Why You Should Stop Leading the Worship Music You Think I Hate: A Response to “The Fools”

Why You Should Stop Leading the Worship Music You Think I Hate: A Response to “The Fools” December 15, 2014


…and it’s not because I hate it.

Responsive Reading

I read a post today from this group called “The Fools,” entitled “Why I Lead the Worship Music You Hate, and Why I’m Going to Keep Leading It.”

Normally, I wouldn’t pay a whole lot of attention to this kind of thing, but it’s receiving some notice on social media, and in a way, I was actually a bit intrigued by it. This well-meaning fellow appears to be dead serious, but his piece reads more like satire. He makes several of the common mistakes in critique of the hymn-singing tradition, like equating music with worship, equating traditional with “old,” suggesting that even Luther used tavern music, and that the whole discussion is ultimately about preference.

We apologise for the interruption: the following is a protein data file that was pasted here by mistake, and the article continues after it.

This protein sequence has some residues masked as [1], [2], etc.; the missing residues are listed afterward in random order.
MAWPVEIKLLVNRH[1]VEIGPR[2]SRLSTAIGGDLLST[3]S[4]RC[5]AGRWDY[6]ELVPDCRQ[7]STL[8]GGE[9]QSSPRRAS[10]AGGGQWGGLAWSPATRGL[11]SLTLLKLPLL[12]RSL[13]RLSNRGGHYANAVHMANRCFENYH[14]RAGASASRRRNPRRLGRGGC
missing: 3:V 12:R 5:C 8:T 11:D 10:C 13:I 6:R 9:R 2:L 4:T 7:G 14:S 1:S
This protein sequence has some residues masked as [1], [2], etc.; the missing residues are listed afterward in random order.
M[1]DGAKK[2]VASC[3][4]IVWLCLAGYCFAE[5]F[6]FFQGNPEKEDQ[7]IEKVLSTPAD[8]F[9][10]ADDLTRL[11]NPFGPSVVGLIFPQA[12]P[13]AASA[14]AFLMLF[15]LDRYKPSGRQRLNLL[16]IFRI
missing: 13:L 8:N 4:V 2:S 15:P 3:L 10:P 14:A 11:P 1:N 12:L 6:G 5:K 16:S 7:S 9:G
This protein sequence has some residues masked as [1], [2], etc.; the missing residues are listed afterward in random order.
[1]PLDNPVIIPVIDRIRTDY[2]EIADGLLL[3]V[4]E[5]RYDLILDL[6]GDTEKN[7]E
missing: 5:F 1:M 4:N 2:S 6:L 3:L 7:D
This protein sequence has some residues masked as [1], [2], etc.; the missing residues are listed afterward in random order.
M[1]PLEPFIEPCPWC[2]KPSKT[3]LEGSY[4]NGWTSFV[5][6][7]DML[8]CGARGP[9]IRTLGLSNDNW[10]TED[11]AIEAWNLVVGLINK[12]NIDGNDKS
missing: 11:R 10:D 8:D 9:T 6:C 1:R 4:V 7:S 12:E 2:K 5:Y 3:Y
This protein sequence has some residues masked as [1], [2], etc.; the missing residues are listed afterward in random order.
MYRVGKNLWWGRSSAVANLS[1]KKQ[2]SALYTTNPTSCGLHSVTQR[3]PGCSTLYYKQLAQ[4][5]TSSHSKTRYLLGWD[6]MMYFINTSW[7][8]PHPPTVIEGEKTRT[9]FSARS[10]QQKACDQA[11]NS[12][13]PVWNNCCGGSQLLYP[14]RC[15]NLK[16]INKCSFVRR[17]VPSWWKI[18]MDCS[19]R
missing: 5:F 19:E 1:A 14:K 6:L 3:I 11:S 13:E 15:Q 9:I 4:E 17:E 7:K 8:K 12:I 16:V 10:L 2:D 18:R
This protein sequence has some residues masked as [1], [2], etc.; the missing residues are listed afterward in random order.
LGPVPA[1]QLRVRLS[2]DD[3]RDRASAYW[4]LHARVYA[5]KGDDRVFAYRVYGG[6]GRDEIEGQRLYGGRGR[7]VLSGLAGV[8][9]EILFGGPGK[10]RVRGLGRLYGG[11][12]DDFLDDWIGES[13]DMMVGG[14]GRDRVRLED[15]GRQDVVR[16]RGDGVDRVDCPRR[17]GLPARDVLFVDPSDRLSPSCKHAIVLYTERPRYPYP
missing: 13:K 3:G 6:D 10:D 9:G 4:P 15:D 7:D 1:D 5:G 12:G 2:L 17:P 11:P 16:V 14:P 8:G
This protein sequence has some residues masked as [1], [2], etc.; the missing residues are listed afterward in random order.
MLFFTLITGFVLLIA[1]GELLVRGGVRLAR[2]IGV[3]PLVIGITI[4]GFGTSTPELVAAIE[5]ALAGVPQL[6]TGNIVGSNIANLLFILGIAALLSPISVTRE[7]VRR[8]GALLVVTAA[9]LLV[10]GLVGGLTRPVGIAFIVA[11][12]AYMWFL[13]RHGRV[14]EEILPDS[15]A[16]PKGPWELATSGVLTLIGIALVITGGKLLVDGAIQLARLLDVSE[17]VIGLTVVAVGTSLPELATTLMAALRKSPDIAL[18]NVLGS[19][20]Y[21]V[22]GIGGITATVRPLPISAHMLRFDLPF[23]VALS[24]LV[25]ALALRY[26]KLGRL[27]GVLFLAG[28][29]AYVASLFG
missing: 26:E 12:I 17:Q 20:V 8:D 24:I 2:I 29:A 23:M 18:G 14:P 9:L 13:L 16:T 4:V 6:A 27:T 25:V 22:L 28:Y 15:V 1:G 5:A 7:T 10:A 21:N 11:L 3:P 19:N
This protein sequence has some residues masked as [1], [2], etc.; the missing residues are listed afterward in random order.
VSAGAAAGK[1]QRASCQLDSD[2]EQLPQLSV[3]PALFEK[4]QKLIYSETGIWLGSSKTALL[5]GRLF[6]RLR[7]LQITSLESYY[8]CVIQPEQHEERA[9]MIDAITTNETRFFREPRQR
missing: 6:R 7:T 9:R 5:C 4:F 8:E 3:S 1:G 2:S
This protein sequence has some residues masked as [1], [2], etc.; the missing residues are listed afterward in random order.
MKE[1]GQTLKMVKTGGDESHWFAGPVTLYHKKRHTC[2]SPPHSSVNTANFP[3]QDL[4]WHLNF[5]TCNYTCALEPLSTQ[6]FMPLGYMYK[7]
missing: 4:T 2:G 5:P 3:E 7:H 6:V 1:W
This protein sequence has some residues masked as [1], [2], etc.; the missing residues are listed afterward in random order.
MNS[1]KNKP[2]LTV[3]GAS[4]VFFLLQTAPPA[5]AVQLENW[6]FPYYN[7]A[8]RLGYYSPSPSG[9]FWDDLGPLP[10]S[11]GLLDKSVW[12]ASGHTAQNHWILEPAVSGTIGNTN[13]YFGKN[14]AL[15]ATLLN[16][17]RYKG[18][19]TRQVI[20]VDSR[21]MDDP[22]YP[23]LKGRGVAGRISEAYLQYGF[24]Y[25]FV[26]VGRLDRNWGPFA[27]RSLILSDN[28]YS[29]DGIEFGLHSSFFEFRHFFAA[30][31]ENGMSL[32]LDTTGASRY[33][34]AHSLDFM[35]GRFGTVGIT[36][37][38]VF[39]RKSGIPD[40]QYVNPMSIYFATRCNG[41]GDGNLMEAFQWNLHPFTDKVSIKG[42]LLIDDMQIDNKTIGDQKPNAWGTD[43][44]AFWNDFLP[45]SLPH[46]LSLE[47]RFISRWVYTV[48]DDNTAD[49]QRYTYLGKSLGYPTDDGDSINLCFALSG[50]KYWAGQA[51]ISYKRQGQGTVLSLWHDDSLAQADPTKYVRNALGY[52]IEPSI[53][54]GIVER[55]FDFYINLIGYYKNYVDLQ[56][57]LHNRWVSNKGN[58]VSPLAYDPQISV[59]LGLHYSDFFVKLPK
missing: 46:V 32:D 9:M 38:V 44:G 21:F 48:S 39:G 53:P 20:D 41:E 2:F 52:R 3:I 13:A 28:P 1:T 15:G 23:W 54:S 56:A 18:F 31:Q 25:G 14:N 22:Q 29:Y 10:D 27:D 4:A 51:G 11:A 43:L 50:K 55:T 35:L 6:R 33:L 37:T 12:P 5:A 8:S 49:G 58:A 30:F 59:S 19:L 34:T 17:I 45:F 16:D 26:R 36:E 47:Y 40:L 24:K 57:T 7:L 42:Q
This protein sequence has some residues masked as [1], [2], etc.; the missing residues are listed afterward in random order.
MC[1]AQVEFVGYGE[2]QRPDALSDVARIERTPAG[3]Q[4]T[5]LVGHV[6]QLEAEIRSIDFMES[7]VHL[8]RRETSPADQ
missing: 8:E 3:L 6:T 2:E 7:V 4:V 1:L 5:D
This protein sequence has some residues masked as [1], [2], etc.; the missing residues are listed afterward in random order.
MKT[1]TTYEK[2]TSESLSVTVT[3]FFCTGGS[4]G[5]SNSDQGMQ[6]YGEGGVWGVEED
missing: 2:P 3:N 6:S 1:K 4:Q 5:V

But interestingly, he has (unwittingly) admitted much about the pop worship movement, and why we need to be alarmed at the state of worship in the church.  So I’d like to respond to a few of his points.

“While traditional music has rich, theological words, teaching truth is not the primary purpose of corporate worship.”


Actually, the didactic purpose of congregational singing has been a part of Christian corporate worship since the beginning. As I’ve said before, gathered worship is about telling the Christian story again, anew, afresh, and being shaped once again into the a Christian community, called out by our creative and redemptive God.